We’ve reached Antarctica, the final continent on our tour of nature around the world. And what’s important in Antarctica? The penguins would say its rocks.
A lone penguin spots a rock peeking out from under the snow. It lowers its head and inspects the stone at eye level. Not too big. Not too small. Approving, it secures the rock in its beak and tugs this treasure from its snowy blanket. The penguin looks right, looks left, then lifts its wings to the sides for balance and half wobbles, half slides down the hill.
It grips its rock more tightly as it reaches the pink-stained snow, colored by hundreds and thousands of krill-laden poop squirts, a not so subtle indication of the colony’s edge. A penguin at a nearby nest adds to the pink, then squawks at the rock-bearing penguin. Another penguin stretches out for a nip. The rock-toting penguin swerves aside and scurries forward. It dodges another nest, avoids another nip and continues through a jostling maze of potential rock thieves. One penguin gives chase, another gives a healthy wing slap. The penguin rushes on, gripping its rock as if it were a diamond.
The penguin sees its partner ahead, nestled belly-down in the snow. It slows its pace. It stoops. It gently places the rock in front of its partner. The partner coos, grasps the prize in her beak and tucks it safely into the nest below her. The rock presenter puffs his chest and gives his partner a gentle wing tap.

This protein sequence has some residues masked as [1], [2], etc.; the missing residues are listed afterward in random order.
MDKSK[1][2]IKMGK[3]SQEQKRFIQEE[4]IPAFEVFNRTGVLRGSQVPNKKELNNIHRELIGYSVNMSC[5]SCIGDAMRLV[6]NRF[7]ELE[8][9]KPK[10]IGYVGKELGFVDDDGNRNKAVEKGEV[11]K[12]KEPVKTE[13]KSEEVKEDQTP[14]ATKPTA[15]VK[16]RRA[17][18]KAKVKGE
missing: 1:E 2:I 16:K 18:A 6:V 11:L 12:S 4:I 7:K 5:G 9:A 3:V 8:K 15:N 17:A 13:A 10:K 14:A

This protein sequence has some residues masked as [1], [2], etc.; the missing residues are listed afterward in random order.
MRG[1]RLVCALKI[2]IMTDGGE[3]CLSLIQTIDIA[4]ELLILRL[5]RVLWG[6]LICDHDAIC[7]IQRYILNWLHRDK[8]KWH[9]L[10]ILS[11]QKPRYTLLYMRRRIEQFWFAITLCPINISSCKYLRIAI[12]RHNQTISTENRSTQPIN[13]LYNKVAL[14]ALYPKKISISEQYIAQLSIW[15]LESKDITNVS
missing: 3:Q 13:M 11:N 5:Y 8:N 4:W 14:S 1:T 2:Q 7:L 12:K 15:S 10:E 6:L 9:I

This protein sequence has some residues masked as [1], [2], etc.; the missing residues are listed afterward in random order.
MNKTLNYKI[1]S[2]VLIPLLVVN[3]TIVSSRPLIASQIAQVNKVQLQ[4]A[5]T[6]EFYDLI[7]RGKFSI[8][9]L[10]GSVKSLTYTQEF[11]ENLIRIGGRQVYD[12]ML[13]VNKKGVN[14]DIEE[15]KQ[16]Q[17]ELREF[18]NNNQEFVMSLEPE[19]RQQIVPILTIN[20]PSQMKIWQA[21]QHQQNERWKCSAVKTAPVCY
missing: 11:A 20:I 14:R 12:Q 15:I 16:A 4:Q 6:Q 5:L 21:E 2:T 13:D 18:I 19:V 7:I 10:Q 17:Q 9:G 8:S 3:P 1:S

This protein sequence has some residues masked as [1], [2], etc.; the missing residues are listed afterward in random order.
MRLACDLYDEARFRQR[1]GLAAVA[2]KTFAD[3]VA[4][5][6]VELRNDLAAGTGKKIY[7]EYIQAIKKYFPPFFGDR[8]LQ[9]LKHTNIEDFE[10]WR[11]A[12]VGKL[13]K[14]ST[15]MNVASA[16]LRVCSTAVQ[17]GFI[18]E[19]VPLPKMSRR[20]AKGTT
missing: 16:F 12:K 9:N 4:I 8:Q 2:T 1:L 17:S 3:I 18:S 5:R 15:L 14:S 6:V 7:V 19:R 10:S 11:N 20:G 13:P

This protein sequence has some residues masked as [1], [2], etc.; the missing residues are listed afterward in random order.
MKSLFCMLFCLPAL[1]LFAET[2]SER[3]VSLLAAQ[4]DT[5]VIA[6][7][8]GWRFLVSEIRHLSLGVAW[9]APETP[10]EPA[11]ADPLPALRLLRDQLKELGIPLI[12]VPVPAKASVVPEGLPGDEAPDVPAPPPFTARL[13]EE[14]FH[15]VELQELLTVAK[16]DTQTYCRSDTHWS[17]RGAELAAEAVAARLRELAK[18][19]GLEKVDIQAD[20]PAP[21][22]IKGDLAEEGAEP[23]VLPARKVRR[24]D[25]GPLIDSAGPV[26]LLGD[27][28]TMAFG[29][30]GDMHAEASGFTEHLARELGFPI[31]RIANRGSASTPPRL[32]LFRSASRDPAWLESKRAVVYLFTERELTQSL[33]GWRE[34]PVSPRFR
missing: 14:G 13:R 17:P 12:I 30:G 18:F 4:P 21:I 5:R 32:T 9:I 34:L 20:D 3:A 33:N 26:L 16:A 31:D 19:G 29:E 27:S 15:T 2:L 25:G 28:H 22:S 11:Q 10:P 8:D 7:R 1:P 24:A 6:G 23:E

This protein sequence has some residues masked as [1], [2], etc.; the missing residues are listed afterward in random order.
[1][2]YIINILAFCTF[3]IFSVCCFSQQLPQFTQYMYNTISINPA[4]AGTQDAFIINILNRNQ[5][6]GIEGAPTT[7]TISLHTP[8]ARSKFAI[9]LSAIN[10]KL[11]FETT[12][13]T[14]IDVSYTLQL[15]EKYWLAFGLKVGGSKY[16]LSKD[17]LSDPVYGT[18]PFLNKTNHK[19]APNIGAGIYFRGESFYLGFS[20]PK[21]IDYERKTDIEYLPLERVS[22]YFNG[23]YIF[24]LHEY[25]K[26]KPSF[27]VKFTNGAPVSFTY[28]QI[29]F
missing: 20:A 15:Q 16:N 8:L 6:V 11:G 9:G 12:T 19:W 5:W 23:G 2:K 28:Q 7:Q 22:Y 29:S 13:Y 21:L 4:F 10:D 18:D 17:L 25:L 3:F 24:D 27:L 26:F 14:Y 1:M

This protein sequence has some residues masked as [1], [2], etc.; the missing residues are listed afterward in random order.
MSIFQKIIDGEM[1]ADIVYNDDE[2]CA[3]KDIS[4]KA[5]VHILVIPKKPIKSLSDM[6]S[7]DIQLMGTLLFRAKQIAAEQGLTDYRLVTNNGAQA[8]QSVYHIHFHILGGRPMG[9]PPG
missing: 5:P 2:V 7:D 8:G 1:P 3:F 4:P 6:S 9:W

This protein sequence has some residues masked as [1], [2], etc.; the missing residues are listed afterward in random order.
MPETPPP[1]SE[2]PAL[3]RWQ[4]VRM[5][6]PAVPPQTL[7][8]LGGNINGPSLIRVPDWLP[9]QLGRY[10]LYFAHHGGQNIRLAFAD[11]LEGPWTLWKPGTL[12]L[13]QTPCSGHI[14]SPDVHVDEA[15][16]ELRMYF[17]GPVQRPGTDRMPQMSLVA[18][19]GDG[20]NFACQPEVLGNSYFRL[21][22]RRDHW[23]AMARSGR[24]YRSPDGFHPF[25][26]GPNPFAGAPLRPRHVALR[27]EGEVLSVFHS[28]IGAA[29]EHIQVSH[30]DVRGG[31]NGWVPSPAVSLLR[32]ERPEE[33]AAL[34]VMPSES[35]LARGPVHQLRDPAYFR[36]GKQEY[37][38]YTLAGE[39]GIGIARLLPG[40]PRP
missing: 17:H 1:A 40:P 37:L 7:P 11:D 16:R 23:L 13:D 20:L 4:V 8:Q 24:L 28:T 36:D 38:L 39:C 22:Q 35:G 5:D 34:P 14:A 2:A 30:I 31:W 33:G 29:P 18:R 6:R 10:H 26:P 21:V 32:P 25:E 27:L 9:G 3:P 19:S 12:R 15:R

At the next nest over, slapping sounds erupt. The penguin tending this nest cringes under the pummeling blows of two penguins towering above, one on either side. The nesting bird holds its ground, but the standing penguins flail their wings in a gang-style beating, smacking relentlessly.
The prostrate penguin twists to nip at one of its attackers and the other leans in to steal a rock. As the defending bird turns to rescue the stolen nest material, the other attacker plucks a rock from the other side. The thieves scatter in opposite directions while the hapless resident rearranges its nest with its bill, nudging the remaining rocks into a tighter core.
The attackers prove to be neighbors and with as much tenderness as they’d just displayed violence, they proffer their stolen goods to their nest-tending partners. The partners pluck the gifts from the snow and add them to their nests without remorse. Source is not to be questioned in a land of boundless snow and limited rocks.